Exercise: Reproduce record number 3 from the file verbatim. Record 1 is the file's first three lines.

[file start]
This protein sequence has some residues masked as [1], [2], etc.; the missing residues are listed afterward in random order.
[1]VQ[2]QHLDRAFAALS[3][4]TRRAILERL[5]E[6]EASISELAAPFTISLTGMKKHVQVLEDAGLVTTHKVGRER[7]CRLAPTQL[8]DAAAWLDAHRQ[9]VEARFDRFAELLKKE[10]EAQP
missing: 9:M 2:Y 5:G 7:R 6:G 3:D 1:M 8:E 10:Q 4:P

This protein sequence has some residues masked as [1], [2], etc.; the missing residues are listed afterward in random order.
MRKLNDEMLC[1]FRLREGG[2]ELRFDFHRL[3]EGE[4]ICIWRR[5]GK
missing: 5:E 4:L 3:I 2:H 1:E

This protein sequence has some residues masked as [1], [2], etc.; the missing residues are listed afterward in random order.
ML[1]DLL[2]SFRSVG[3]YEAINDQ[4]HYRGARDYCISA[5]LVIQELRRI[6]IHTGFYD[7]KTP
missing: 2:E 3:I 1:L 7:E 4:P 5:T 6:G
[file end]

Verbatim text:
This protein sequence has some residues masked as [1], [2], etc.; the missing residues are listed afterward in random order.
ML[1]DLL[2]SFRSVG[3]YEAINDQ[4]HYRGARDYCISA[5]LVIQELRRI[6]IHTGFYD[7]KTP
missing: 2:E 3:I 1:L 7:E 4:P 5:T 6:G